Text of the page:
In 1960s New York, Walter Stackhouse is a successful architect married to the beautiful Clara who leads a seemingly perfect life. But his fascination with an unsolved murder leads him into a spiral of chaos as he is forced to play cat-and-mouse with a clever killer and an overambitious detective, while at the same time lusting after another woman.
A psychological noir thriller set in 1960's New York based on Patricia Highsmith's novel, 'The Blunderer'. Walter Stackhouse is rich, successful and unhappily married to the beautiful but damaged Clara. His desire to be free of her feeds his obsession with Kimmel, a man suspected of brutally murdering his own wife. But when Clara is found dead in suspicious circumstances, Walter's string of lies and his own guilty thoughts seem enough to condemn him. As his life becomes dangerously entwined with Kimmel's, a ruthless cop is increasingly convinced he has found a copycat killer in Walter and aims to nail both murderers.
Patrick Wilson is a two-time Tony Award winner who bears, at certain angles, a resemblance to Paul Newman. He has enjoyed a very good career. But if he doesn't stay away from films like this, I fear for him.
"A Kind of Murder" takes place in 1960 and actually begins in a movie theater where "Butterfield 8" is being shown. A Chevrolet commercial can be heard from the screen; I'm not familiar enough with the film to say it took place in the movie, nor am I aware of commercials being shown in theaters, but I found it odd.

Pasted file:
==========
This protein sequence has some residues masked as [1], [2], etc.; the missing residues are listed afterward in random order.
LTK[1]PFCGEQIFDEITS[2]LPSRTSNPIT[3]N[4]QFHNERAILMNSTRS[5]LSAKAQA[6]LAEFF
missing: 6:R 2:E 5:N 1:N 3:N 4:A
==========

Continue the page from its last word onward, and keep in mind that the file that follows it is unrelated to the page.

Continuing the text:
The story concerns two men, architect and some time writer Walter Stackhouse (Wilson) and a bookstore owner, Marty Kimmel (Eddie Marsan). Kimmel's wife is murdered and found near a tavern, and an aggressive cop, Laurence Corby (Vincent Kartheiser) is positive Kimmel is the killer. However, a young man has given him an alibi - he and Kimmel were both in the theater to see Butterfield 8 at the same time.
Then Walter's wife Clara (Jessica Biel), a beautiful but deeply disturbed and unhappy woman, winds up dead in the same location. Both women had taken the same bus, which stopped near the tavern. Walter, tired of Clara being neurotic, had told her he wanted a divorce. She threatened suicide, then left abruptly to be with her sick mother.
Detective Corby harasses both men mercilessly, and when he finds out that Stackhouse has clippings of the Kimmel murder as a resource for the writing he does on the side, he doubles up the harassment.
I'm not sure why this was set in 1960 except that it was based on a Patricia Highsmith novel probably written then. I wonder if the screenwriter (or Highsmith) realized that the Fourth Amendment was added to the Constitution in 1790 so that Corby could not have walked into Stackhouse's home and started going through his house without a warrant. And what idiots allow such harassment and never retain an attorney?
The film had some atmosphere but was slow and dull. It took forever to get to the plot. Now, modern screen writing demands this. I have no problem waiting for the point of the movie if the film is moving along. This one didn't.
Patricia Highsmith was a wonderful mystery writer, but she wasn't perfect. I haven't read her novel but somehow I feel it had to have been better than this.
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